What is the longest gap between two footballers facing each other? | The Knowledge

“Last week, 42-year-old Kevin Ellison played against Theo Walcott in the League Cup game between Newport and Southampton. Sixteen years earlier, they came on as substitutes when Hull drew 1-1 with Southampton. What’s the record time in years for the first and last time two players played against one another?” wonders Ricardio Sentulio.

We’re fans of research here at The Knowledge, but we spent far too much time on this and came up with very little in the way of examples that even come close to matching Walcott’s and Ellison’s 16 years. Gigi Buffon had an international career that stretched an incredible 21 years, but even within that the longest gap between him facing a rival footballer that we could find was 11 years (2003-14) between meetings against Azerbaijan’s stalwart centre-back Rashad Sadyqov.

“There’ll doubtless be a longer gap in club football, but Gheorghe Hagi and Lothar Matthäus faced each other in Euro 84 and then again in Euro 2000,” offers Chris Martin. “That must be up there in terms of international football.” You might be right, Chris. Further digging has found the two did meet again in club football, four years earlier, when Matthäus’s Bayern knocked out Haji’s Barcelona in the Uefa Cup semi-finals, meaning the gap is reduced to 12 years in terms of this question.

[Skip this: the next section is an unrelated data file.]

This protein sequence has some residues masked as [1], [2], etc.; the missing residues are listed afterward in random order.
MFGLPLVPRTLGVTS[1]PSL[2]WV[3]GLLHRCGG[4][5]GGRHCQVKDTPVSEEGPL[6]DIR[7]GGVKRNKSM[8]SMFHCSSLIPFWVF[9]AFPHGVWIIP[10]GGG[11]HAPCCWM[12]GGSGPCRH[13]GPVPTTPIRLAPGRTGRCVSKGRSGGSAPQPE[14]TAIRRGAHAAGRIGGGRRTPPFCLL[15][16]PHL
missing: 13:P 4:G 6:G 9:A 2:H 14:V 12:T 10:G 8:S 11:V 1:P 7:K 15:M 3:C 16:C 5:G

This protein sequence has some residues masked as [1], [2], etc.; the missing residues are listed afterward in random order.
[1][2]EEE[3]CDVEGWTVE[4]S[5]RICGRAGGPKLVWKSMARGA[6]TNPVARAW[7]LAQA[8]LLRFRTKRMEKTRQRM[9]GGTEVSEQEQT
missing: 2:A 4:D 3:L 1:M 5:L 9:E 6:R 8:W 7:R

Thankfully, Tim Dockery persevered where we gave up. “Thanks for wasting my day but at least it led me to eventually finding a gap between the first and last meeting for two competing players that is larger than 16 years. Not too surprisingly, the pair were goalkeepers. On 19 August 1967, Peter Shilton’s Leicester City lost 2-3 to Pat Jennings’s Tottenham Hotspur. Then 18 years later on 13 November 1985, they last faced each other in a World Cup qualifier in which Shilton and Jennings both kept clean sheets for, respectively, England and Northern Ireland. That said, I just know someone’s going to pip me to the post with some sort of Buffon/Zanetti or Giggs/James combination or, worse yet, delve into reserve-team matches.”